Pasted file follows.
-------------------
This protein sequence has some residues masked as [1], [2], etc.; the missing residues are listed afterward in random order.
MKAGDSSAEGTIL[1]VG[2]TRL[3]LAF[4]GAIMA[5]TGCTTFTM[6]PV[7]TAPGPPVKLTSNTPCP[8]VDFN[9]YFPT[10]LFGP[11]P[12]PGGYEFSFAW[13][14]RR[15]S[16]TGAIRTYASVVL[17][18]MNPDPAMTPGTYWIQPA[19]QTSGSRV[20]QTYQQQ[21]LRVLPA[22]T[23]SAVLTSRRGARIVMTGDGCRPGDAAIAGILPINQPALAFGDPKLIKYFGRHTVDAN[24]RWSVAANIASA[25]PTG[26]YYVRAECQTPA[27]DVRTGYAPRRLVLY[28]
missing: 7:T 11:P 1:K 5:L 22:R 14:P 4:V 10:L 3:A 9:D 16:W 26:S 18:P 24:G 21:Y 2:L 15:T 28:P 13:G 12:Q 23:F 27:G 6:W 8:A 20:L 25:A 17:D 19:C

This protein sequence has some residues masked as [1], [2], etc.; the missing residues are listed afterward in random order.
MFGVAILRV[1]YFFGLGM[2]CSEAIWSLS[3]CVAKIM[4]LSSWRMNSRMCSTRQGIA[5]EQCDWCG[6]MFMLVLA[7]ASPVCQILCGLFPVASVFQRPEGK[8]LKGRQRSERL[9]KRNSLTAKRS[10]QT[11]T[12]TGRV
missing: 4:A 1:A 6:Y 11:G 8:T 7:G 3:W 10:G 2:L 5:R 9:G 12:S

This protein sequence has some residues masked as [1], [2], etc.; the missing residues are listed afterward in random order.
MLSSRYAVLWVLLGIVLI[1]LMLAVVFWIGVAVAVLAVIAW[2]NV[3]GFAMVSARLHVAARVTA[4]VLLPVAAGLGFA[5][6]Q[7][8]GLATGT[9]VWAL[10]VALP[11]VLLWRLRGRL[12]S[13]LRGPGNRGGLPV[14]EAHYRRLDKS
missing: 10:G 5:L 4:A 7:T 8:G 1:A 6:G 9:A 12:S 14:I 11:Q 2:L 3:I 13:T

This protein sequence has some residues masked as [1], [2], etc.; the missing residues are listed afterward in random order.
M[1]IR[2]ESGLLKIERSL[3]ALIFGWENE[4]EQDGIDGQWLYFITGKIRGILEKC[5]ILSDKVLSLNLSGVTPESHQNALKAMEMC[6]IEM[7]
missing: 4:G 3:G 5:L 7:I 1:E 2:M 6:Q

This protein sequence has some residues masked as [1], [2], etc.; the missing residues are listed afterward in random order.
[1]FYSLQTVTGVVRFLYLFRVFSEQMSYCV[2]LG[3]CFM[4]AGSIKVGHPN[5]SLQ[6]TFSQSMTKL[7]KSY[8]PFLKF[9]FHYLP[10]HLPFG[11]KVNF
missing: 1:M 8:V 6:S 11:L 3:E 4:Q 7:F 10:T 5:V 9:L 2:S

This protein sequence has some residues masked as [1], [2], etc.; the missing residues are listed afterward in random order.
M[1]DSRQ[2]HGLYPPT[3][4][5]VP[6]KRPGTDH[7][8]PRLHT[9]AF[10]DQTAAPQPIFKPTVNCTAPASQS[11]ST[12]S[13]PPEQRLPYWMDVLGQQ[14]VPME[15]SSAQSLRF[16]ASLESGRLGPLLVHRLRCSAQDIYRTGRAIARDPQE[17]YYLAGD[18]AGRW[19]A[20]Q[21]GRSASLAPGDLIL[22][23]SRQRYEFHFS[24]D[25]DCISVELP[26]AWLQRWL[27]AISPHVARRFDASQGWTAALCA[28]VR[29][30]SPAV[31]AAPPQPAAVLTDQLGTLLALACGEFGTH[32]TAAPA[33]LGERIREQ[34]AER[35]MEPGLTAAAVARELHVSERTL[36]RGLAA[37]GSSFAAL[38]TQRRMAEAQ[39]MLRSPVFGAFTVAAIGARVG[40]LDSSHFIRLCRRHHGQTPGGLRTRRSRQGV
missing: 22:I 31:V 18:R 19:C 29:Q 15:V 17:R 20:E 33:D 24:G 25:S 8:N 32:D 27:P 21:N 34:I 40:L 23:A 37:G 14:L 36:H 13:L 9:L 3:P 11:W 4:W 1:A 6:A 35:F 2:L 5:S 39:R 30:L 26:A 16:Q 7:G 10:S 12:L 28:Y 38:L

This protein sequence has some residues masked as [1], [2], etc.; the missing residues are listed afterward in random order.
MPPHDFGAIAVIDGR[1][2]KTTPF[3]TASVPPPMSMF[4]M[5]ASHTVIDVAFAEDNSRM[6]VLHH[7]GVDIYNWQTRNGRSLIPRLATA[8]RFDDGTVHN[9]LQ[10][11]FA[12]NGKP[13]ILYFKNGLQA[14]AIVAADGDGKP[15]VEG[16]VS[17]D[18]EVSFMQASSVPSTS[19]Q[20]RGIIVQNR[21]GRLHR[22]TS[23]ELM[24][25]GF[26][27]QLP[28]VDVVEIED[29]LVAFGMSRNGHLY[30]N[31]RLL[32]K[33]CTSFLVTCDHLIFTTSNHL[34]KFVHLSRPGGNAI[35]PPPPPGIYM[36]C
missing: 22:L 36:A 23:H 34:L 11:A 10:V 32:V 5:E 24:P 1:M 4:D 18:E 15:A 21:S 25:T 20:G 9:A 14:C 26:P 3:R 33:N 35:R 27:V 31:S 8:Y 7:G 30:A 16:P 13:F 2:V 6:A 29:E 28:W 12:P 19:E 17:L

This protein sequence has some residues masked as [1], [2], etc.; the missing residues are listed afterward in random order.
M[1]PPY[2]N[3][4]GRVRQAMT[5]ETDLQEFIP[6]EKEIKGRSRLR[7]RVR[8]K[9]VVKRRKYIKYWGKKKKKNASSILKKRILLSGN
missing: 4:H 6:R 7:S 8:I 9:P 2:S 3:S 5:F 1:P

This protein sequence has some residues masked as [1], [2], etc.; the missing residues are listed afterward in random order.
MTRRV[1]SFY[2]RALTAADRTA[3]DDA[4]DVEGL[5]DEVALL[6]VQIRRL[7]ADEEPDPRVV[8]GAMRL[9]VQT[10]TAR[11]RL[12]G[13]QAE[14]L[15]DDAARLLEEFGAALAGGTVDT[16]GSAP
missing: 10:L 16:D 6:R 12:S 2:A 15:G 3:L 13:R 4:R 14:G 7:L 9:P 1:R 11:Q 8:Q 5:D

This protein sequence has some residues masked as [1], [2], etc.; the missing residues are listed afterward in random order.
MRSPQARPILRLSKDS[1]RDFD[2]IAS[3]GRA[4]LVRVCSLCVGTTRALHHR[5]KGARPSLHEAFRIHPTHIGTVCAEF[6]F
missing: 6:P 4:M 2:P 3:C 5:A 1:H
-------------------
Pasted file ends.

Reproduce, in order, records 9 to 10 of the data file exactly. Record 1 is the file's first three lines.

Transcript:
This protein sequence has some residues masked as [1], [2], etc.; the missing residues are listed afterward in random order.
MTRRV[1]SFY[2]RALTAADRTA[3]DDA[4]DVEGL[5]DEVALL[6]VQIRRL[7]ADEEPDPRVV[8]GAMRL[9]VQT[10]TAR[11]RL[12]G[13]QAE[14]L[15]DDAARLLEEFGAALAGGTVDT[16]GSAP
missing: 10:L 16:D 6:R 12:S 2:A 15:G 3:L 13:R 4:R 14:G 7:L 9:P 1:R 11:Q 8:Q 5:D

This protein sequence has some residues masked as [1], [2], etc.; the missing residues are listed afterward in random order.
MRSPQARPILRLSKDS[1]RDFD[2]IAS[3]GRA[4]LVRVCSLCVGTTRALHHR[5]KGARPSLHEAFRIHPTHIGTVCAEF[6]F
missing: 6:P 4:M 2:P 3:C 5:A 1:H